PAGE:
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Only Fools and Horses' Del Boy becomes a literary work in court ruling

Only Fools and Horses, Del Boy becomes a literary work in court ruling

In a significant judgment this week, the Intellectual Property Enterprise Court ruled that the character of ‘Del Boy’ from the well-known BBC sitcom ‘Only Fools and Horses’ was protected by copyright.  This is the first time an English court has made such a ruling in respect of a fictional character.  (For viewers in Scotland, the law is the same here.)

A claim for copyright infringement and passing-off was brought by Shazam Productions - a company controlled by relatives of the late John Sullivan who wrote ‘Only Fools and Horses - against various defendants who were promoting “Only Fools The (Cushty) Dining Experience” as an interactive dining event.  The marketing of the dining experience expressly stated that they did not use scripts from the TV series and also included a disclaimer on their website terms and conditions stating that it was not affiliated with the television production.

Superficially, this might seem an obvious case of infringement but the legal arguments around the Del Boy character were complex.  The claim of copyright in the character was not based on reproduction of specific scripts but rather the features of the character.  These included his use of sales patter, mangled French dialogue, eternal optimism and his relationship with his brother, Rodney.  

Ultimately, the legal analysis involved 2 steps.  The first step was to consider whether Del Boy’s  character was original, i.e. was the intellectual creation of John Sullivan.  The court held it was, referring to the character’s development, backstory, environment, language ambitions and family and personal relationships which were all combined into a single character.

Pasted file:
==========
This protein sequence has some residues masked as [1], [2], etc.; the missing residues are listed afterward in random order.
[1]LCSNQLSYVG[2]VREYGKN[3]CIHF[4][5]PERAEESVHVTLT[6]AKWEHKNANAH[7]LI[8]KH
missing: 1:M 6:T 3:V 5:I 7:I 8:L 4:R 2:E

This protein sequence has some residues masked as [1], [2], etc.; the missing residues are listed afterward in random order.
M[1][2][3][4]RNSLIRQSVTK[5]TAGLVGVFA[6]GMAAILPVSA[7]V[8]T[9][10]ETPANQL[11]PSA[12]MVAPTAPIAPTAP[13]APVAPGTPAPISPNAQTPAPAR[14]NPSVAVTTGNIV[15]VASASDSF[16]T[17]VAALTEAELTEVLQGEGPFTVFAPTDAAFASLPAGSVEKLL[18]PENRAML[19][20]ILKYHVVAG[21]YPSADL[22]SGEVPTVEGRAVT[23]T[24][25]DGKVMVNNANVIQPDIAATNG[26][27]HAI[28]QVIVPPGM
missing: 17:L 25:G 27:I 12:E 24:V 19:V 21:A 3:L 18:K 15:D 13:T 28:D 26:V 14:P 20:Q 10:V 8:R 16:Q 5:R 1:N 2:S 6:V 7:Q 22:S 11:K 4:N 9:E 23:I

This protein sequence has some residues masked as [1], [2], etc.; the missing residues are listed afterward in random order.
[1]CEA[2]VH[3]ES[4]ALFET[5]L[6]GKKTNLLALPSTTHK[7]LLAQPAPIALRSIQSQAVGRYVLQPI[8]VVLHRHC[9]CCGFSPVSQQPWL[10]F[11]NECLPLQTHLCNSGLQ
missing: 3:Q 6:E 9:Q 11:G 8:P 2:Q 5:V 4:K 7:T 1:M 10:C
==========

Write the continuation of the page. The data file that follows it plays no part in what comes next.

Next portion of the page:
Secondly, it was necessary to show that the original character had been embodied in a copyright literary work, which the court accepted it had been.  This was based on the way the character was documented and the judge appears to have formed this view by watching episodes of the show with the script in hand.  Interestingly, the judge specifically commented that it did not derive from David Jason’s very recognisable portrayal of Del Boy on screen.   

After that, the court found that the copyright in the character was infringed within a specific script of the ‘Dining Experience’ event. 

The judgment narrates in detail the creative process involved in developing Del Boy which fans of the show will find interesting.  It was news to me that the phrase ‘Lovely jubbly’ was specifically coined by John Sullivan.  ‘Cushty’ was not. 

The impact of the case will take time to emerge.  Many well-known fictional characters such as Harry Potter and James Bond are already protected by trade marks in many countries and so may be off-limits for ‘experience’ or other related offerings anyway. 

One thing to watch will be the question of how fully-drawn and fleshed out a ‘copyright’ character actually needs to be.  The judge’s detailed account of how Del Boy was developed, equipped with a backstory and fully-formed as a character from the outset could provide a basis viewing shallower or secondary characters in other productions differently and less worthy of protection.  As such, it might be premature to assume all recognisable and identifiable characters in productions are copyright-protected because of this decision. 

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Liam McMonagle
Liam McMonagle

Liam McMonagle


Corporate & Commercial, Data Protection & GDPR, Intellectual Property, Trade Marks

For more information, contact Liam McMonagle on 03330 166583 .